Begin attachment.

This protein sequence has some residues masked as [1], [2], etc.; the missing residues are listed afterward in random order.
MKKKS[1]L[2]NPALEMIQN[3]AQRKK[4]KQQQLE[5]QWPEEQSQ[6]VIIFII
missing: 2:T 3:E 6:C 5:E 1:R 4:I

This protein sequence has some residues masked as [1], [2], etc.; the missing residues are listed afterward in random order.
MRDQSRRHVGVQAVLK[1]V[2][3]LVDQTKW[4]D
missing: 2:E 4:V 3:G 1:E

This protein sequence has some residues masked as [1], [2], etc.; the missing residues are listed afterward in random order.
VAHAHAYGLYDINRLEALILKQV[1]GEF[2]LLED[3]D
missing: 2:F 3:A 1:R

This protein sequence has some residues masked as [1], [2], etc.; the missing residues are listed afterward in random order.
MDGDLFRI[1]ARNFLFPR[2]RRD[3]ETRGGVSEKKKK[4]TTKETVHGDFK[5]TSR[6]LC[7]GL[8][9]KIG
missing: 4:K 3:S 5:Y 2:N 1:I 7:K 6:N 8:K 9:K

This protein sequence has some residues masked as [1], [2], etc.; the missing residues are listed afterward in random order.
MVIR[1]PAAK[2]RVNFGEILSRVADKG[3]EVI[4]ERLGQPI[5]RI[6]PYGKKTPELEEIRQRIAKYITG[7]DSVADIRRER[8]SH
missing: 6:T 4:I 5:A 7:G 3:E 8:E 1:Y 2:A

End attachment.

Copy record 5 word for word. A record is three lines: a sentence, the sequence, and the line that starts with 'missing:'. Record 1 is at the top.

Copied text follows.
This protein sequence has some residues masked as [1], [2], etc.; the missing residues are listed afterward in random order.
MVIR[1]PAAK[2]RVNFGEILSRVADKG[3]EVI[4]ERLGQPI[5]RI[6]PYGKKTPELEEIRQRIAKYITG[7]DSVADIRRER[8]SH
missing: 6:T 4:I 5:A 7:G 3:E 8:E 1:Y 2:A